But we missed a lot, as you would expect for any group of Beltway policy wonks working to quickly solve problems as they became known for a new medium that was really quite different from almost everything in place at the time. Here are a few of the biggest things we missed:

The internet as a major domain for war — Although the internet had its origins as an American war-fighting tool, no one imagined that it would evolve into a principal theater for warfare among national militaries and violent non-governmental groups. The medium’s openness and global reach were anticipated, but not the obvious consequence that national intelligence and military organizations, much less extremist groups, would take advantage of these features in order to use the internet for espionage and war. By the end of the 90s, the U.S. Intelligence Community realized that they were sitting on a U.S. internet goose that was laying golden eggs, and after 9/11, all restraints on the internet as a domain of warfare disappeared.

The evolution of a small number of internet giants — Most of the Americans involved in early internet policy-making (there were no non-Americans) expected a huge growth of web-based services appealing to discreet market niches. To navigate this forest of small websites, one would need a guide, which would probably be keyword-based search engines (early Yahoo, Alta Vista, Northern Lights, etc.) or modern day versions of word of mouth. Few, if any, foresaw the emergence of enormous, internet-based businesses that would globally aggregate the common interests of billions of people… probably because we (mistakenly) saw more differences than commonalities among the then 5.7 billion people of Earth and failed to see how billions of people could join together.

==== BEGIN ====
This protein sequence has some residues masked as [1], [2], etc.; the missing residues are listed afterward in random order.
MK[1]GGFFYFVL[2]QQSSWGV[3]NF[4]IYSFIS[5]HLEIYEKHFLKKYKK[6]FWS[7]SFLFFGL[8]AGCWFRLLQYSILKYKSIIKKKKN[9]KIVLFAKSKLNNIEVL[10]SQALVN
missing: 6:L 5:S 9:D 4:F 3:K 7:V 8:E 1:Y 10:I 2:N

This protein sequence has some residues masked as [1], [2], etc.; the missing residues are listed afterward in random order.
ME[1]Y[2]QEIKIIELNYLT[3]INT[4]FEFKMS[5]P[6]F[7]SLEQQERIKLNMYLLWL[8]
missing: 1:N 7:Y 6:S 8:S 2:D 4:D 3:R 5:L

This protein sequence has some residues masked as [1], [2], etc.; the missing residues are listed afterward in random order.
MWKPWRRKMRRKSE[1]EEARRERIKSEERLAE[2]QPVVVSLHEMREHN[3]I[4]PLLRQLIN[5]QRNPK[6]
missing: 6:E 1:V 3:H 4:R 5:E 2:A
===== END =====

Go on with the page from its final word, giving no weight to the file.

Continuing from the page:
The disappearance of Online Service Providers (OSPs) — It’s often forgotten that through the mid-90s, proprietary, normally subscription-based, OSPs dominated the field of publicly-accessible computer-based networks. Services like (IBM’s/Sear’s) Prodigy, France Telecom’s Minitel, America Online, CompuServe, as well as numerous computer bulletin boards and other dial-up services provided consumer computer services. Most experts believed that these private networks would continue to grow as computer technology matured and would exist alongside the open, internet. Sometimes called “walled gardens,” OSPs had the benefit of being tightly-controlled by their operators and thus able to offer security and content controls that were difficult or impossible on the open internet. Because OSPs were controlled by their operators, they offered an alternative policy environment, which today does not much exist.